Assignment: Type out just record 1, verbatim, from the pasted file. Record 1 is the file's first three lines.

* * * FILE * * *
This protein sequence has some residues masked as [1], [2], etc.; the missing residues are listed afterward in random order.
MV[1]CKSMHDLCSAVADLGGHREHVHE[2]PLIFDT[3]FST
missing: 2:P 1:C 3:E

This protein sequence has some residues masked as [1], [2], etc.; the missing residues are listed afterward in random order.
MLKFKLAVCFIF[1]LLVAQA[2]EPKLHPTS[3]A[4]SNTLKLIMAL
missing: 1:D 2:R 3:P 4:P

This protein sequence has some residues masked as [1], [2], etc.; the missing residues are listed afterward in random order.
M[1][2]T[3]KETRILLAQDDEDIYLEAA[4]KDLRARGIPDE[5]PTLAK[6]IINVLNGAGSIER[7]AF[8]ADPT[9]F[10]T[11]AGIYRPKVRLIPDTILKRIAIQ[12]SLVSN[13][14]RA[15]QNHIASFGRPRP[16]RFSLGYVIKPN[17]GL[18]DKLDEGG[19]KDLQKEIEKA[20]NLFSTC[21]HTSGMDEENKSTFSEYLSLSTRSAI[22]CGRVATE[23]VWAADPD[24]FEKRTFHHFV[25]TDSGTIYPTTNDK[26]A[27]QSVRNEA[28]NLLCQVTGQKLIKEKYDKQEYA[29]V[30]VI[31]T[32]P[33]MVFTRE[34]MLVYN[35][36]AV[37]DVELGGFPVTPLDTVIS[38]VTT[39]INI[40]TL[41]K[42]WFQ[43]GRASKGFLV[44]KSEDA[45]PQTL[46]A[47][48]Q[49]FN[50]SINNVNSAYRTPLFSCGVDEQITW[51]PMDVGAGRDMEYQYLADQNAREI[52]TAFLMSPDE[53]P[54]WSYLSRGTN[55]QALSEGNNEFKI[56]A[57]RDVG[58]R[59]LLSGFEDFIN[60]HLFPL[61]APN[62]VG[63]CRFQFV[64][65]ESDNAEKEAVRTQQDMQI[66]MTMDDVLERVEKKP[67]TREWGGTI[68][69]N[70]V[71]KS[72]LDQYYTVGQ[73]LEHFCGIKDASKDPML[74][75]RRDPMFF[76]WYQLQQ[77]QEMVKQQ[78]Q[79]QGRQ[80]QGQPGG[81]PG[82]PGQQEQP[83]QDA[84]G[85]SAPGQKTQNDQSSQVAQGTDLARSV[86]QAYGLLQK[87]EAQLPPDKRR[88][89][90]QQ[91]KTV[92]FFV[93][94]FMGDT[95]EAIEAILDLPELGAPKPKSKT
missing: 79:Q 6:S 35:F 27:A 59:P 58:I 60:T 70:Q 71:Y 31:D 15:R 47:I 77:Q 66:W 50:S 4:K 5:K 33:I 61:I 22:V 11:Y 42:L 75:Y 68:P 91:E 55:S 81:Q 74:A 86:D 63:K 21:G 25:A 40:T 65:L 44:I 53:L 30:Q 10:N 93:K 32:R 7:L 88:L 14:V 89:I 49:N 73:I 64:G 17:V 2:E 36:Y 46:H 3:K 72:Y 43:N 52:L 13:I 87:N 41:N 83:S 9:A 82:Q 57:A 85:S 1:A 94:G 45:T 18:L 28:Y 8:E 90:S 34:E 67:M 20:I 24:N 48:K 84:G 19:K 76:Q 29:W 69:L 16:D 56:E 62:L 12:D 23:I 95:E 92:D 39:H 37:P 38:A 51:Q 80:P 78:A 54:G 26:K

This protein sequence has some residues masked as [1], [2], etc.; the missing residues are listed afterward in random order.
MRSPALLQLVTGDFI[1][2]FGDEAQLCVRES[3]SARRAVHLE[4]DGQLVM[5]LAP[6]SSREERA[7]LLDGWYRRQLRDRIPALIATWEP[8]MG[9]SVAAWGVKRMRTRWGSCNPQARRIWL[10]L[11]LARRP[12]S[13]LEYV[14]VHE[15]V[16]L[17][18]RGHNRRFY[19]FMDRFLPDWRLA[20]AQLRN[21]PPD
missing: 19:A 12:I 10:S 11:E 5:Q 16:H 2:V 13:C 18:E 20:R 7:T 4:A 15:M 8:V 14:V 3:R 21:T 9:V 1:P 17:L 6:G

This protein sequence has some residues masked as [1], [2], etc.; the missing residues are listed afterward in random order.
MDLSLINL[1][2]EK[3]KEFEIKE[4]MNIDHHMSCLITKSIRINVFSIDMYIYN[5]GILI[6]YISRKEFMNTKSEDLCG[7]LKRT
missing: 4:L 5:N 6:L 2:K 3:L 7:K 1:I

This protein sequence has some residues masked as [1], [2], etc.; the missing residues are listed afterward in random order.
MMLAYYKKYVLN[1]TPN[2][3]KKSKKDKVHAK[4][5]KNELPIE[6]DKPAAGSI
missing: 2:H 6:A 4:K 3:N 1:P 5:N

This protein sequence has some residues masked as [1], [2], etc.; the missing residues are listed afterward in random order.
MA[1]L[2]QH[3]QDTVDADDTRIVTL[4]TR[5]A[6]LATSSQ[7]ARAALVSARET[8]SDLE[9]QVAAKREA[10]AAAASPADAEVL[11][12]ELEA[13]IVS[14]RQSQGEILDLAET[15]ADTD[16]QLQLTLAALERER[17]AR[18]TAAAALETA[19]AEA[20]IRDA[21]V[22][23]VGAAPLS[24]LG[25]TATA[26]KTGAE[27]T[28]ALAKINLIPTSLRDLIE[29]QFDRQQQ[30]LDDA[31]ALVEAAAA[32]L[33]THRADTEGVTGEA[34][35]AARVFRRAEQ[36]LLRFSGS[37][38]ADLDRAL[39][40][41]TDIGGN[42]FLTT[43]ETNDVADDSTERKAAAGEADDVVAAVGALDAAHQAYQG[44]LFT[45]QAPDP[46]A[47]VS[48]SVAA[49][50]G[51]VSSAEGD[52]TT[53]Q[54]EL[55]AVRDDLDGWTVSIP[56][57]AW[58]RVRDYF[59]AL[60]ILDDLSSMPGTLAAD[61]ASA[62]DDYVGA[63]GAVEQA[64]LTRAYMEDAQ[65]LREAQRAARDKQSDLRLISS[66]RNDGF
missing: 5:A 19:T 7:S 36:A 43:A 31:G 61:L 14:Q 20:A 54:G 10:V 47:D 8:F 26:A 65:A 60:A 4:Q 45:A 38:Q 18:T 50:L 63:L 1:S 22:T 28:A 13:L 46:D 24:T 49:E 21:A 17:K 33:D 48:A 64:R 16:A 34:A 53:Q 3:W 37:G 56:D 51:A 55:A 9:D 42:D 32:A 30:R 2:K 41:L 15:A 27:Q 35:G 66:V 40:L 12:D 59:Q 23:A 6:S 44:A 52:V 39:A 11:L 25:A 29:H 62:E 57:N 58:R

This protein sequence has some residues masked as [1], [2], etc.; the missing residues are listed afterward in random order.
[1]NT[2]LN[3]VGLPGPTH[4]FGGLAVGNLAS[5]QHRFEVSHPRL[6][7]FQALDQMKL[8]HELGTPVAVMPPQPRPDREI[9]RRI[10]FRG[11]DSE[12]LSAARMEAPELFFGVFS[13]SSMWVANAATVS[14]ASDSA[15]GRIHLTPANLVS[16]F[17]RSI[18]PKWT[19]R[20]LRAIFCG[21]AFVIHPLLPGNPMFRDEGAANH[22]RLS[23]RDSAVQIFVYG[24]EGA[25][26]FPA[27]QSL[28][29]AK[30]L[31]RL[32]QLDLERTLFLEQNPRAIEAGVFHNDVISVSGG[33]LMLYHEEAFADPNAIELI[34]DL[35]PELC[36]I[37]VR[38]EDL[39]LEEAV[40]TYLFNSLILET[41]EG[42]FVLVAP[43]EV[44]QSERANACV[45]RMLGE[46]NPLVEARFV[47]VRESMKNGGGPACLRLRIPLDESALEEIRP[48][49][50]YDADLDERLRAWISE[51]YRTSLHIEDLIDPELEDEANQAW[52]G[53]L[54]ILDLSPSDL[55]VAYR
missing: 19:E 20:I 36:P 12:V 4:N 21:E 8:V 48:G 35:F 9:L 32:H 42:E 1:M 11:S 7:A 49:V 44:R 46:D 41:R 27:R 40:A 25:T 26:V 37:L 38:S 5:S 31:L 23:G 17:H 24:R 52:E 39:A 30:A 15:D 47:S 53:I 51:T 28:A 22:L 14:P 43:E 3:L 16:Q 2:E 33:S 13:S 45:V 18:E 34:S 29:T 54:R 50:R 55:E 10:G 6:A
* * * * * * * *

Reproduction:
This protein sequence has some residues masked as [1], [2], etc.; the missing residues are listed afterward in random order.
MV[1]CKSMHDLCSAVADLGGHREHVHE[2]PLIFDT[3]FST
missing: 2:P 1:C 3:E